BASiNet [44] uses a decision tree approach to classify RNA based on features extracted from weighted graph representation. A given sequence is converted to an undirected weighted network of nodes and vertices. Nodes in this representation correspond to substrings of different lengths where the edges and weights indicate their neighborhood in the sequence. Therefore, the final network represents the organization of adjacency of all possible k-mers up to a certain length. Topological features of the network are extracted as a feature vector. In the second step, all edges below a certain threshold weight are cut and the same features calculated for the reduced graph. This step is repeated with increasing threshold values until no edges are left and a feature vector is created with every reduction. For the final classification a normalized feature vector is calculated. The method was evaluated with several thousand transcripts from multiple vertebrate and one plant species and achieved an average accuracy of 99.7%. Training and test sets were constructed from RefSeq and GENCODE and EnsemblPlants [45].

3.2. Approaches Considering Open Reading Frames (ORF) and Most-Likely Coding Sequences

iSeeRNA [46] is another SVM-based identification tool. It leverages three feature categories comprising conservation scores, ORF details and nucleotide sequences. The mean phastCons score [47,48] of every nucleotide for a sequence is calculated together with putative ORF length and coverage. The last feature category constitutes two 2-mers and five 3-mers (GC, CT, TAG, TGT, ACG, TCG) with the fifth 3-mer not mentioned. iSeeRNA uses an SVM with standard radial basis function kernel. It was trained on human and mouse coding and non-coding sequences and reported 95.4% and 94.2% accuracy, respectively, as well as detection accuracy rates of 96.1% and 94.7% on human test dataset comprising lncRNAs and mRNAs. A collection of known de novo lncRNA transcripts was categorized with more than 97% accuracy.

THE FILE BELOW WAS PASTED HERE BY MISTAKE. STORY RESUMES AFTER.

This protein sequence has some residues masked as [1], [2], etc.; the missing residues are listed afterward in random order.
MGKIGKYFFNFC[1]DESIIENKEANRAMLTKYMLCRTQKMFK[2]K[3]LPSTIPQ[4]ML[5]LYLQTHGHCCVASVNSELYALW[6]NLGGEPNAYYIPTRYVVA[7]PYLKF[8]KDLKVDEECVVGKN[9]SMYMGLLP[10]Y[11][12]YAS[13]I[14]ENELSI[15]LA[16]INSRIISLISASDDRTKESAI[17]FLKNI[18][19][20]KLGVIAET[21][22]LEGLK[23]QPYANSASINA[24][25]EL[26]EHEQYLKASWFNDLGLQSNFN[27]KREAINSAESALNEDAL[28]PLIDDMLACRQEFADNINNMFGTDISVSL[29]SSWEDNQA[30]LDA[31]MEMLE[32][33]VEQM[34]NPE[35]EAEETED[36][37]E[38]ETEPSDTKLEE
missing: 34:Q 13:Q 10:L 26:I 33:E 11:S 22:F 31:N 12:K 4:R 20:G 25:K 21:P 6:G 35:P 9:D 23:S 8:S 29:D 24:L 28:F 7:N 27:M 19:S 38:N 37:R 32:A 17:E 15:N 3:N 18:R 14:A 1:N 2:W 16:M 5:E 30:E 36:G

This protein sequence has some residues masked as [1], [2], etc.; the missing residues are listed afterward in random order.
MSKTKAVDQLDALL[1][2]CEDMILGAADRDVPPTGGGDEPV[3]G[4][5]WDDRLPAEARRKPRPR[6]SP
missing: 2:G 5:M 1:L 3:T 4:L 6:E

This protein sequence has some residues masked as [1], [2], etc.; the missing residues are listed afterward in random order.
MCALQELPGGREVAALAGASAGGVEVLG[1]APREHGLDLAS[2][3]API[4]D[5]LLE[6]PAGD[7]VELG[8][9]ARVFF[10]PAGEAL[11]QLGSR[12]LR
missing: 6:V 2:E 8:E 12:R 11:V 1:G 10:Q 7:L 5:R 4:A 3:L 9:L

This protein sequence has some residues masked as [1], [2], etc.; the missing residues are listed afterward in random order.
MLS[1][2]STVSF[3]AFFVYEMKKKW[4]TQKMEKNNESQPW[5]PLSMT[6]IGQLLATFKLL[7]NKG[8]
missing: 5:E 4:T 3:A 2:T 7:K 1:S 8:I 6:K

Coding-Non-Coding Index or CNCI [49] is an annotation-free classification tool for cross-species transcriptomes relying upon sequence composition. The tool uses SVMs with a standard radial basis function kernel trained on five features. Core feature is the coding domain sequence (CDS) identified by employing a system to analyze nucleotide triplets (3-mers). A 64 × 64 frequency matrix of all possible directly adjacent 3-mers is created and a sliding window of 150 nt is used to traverse each transcript and generate the six potential reading frames. From the latter a CDS most suitable to be transcribed using maximum interval sum function is calculated. The length and the quality of the most suitable CDS (S-score) are the two main features. CNCI achieved around 97% accuracy on 10-fold CV when trained on human protein-coding and long non-coding sequences.
Coding-Non-Coding Identifying Tool, or CNIT [50], is the successor to CNCI. It uses the same set of features and is also based on an SVM, in particular on the XGBoost implementation [51]. The model was trained on both human and Arabidopsis thaliana protein-coding and non-coding transcripts and tested on 10 animal and 26 plant species. On human test sequences, it achieved 98% accuracy levels.